Chill out, guys! When it comes to being at the top of their game both physically and mentally, the cast of Dancing with the Stars has to be a few steps ahead of the rest of us. So when we heard that the entire troupe is visiting the Cryohealthcare clinic in L.A. for the world's coolest pick-me-up – otherwise known as cryotherapy – we took note.
Not only has the fabulously fit Derek Hough posted a pic on Instagram of himself and his amazing abs emerging from sub-zero temperatures, but it seems a whole roster of celebs are trying the world's fastest 'cure-all', including Jessica Alba, Lindsay Lohan, Kate Moss and James Bond himself Daniel Craig.
Lindsay Lohan started cryotherapy after catching the chikungunya virus which attacked her joints. “It's amazing! When I was doing community service in New York from 8am to 8.30pm, I was having it once a day," she told HELLO!.It helps you sleep better and affects your functioning too." Other advocates include Mandy Moore, who has declared herself “obsessed” and is trying to turn her pal Minka Kelly onto the Big Chill.
Meanwhile, Derek Hough wasn't the only Dancing with the Stars cast member to reveal his cryotherapy habit on Instagram. Mark Ballas posted pics of himself and Willow Shields at a cryotherapy session with this line: “Have been so sore this week, but after #cryohealthcare yesterday, I'm feeling 1,000 times better.”
WHAT IS IT?
Cryotherapy is, in effect, a freezing sauna. For a fee of between $60 to $90, celebrities are joining sports professionals in stripping down to their briefs and tolerating liquid nitrogen-induced arctic temperatures of between -240ºF and -270ºF in a sealed chamber with the help of a mask, socks and gloves. The endurance test lasts three minutes max! Over eight minutes and you're dead.
HOW IT WORKS
The exposure to such temperatures kicks your body into survival mode. Your skin vessels and capilleries become severely restricted as blood rushes to your core to protect your organs. However, once the treatment is over, they become just as severely dilated as the blood rushes back to your extremities and your body is flooded with feel-good endorphins.
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As a result of being quite literally frozen, your metabolism and immune system receive a meteoric boost. “The extreme cold exposure causes the body to speed up its metabolic rate,” says Dr. Jonas Kuehne, MD, who, together with his wife Emilia and brother Robin, founded Cyrohealthcare and brought the first cryotherapy machine to the U.S. “The effect lasts for about six to eight hours. In this time the body can burn 500-800 calories.”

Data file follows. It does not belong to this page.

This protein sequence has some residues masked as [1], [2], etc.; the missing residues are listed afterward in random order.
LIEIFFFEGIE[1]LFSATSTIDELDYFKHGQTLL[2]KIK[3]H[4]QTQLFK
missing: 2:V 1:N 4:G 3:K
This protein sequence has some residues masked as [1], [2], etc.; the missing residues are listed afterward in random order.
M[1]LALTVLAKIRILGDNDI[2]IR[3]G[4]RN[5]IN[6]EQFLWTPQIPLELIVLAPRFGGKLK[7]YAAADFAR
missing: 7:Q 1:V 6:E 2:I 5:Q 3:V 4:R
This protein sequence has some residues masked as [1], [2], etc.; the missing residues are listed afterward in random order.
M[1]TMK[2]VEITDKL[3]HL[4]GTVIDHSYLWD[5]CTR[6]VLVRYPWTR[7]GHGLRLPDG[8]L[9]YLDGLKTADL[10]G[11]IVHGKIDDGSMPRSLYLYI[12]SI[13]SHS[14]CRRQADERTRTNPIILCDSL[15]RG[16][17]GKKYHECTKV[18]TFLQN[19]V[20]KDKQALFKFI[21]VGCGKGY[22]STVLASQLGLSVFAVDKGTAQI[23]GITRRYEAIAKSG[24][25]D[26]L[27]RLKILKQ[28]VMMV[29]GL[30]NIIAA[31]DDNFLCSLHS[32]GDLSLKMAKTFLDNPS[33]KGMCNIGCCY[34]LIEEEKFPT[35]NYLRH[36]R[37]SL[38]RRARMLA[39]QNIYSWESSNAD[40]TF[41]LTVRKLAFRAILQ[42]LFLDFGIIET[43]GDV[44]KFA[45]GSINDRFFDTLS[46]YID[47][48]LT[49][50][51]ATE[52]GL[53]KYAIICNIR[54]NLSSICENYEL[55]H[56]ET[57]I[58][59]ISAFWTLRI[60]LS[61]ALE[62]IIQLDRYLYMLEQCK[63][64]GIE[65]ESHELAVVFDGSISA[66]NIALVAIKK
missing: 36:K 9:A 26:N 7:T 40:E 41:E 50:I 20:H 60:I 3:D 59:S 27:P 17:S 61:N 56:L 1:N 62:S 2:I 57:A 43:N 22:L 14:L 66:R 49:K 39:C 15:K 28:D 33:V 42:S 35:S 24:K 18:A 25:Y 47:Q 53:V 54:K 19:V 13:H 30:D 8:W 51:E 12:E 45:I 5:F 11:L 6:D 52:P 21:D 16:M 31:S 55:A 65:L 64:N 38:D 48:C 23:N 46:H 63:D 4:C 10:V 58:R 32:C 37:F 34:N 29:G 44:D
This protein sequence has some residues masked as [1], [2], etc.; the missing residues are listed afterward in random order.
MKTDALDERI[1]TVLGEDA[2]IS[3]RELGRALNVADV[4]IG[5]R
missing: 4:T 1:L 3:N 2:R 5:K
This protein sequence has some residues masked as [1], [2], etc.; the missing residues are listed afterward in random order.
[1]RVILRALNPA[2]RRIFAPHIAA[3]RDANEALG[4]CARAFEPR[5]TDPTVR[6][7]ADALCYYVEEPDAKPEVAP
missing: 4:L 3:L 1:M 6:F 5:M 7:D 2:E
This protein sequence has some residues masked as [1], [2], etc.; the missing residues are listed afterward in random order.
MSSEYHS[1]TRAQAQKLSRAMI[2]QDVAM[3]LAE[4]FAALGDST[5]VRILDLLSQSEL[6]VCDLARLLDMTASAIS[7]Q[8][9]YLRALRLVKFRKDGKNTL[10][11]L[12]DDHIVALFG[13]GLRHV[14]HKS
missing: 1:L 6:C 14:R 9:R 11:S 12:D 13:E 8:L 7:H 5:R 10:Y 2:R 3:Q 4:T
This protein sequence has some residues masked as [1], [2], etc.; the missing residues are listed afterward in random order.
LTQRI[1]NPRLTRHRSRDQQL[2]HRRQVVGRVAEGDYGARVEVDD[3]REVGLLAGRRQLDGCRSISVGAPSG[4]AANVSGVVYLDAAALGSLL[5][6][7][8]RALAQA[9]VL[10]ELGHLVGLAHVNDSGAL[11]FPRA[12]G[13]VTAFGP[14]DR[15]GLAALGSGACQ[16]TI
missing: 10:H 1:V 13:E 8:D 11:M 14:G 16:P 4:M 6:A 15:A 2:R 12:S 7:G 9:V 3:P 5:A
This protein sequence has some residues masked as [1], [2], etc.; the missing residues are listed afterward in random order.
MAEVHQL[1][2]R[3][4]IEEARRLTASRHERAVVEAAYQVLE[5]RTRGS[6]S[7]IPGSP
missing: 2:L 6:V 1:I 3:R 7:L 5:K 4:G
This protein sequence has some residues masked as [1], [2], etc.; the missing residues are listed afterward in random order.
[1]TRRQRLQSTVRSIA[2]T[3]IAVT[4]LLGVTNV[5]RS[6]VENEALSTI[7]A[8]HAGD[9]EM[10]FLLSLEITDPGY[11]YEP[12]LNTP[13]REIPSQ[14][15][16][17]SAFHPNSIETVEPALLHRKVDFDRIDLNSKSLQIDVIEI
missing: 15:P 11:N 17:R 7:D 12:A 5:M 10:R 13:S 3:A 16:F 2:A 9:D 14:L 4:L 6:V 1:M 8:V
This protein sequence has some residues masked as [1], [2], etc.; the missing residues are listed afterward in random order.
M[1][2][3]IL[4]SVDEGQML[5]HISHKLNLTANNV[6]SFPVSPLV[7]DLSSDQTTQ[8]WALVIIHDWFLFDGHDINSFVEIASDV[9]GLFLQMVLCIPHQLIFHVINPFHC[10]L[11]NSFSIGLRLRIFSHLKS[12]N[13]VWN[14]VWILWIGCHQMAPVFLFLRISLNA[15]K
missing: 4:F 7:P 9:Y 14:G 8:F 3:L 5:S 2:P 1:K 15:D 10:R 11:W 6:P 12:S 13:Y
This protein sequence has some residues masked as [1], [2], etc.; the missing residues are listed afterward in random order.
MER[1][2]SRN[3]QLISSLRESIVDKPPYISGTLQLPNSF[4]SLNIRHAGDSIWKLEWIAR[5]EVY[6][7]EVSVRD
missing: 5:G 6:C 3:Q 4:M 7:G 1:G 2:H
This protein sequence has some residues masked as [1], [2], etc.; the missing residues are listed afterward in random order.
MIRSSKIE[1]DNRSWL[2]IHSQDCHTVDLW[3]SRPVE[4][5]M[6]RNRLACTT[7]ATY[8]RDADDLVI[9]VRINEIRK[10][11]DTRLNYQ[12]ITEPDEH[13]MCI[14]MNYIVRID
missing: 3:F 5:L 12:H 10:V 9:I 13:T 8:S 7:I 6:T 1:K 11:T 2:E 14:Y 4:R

The fact cryotherapy activates the production of collagen in the deeper layers of skin means it is hailed as an anti-ageing weapon while the endorphins that flood your body are said to reduce inflammation and alleviate depression.
For the World Cup 2015, the Italian rugby team went for the deep freeze. Photo: Getty Images
The therapy first became popular in the 1970s in Japan as a treatments for osteo- and rheumatoid arthritis, though sportsmen and women have seized on its apparent ability to heal nerve and muscle damage and boost athletic performance.
"Immersion in this kind of extreme cold has an interesting effect because it accelerates the time tissue takes to heal and so shortens the time it takes someone to get back into action. But it has to be done under professional supervision,” says sports physiotherapist Ruben Fernández, whose general physio patients have included the Spanish royals. “If, for example, the exposure to the freezing conditions is overdone, it can cause necrosis (cell death) in the tissue you are trying to heal.”
As long as precautions are taken, however, the prognosis is positive. Robin Kuehne, CEO at Cryohealthcare in L.A, tells HELLO! that “It's more effective than an ice bath because wet cold is painful whereas cryotherapy uses dry cold which is far more tolerable. You have to be in an ice bath for 6-15 minutes but cryotherapy is three minutes at the most.”
Robin says that when they started in 2009, "People thought we were crazy! Now we have a wide spectrum of clients, including the wrestler Floyd Mayweather and the cast of Dancing with the Stars. The boost to metabolism and to collagen production means a lot of people are now using it for beauty purposes. It won't replace cosmetic surgery but it does tighten and firm up the skin."
There are over 100 centers using cryotherapy in the U.S.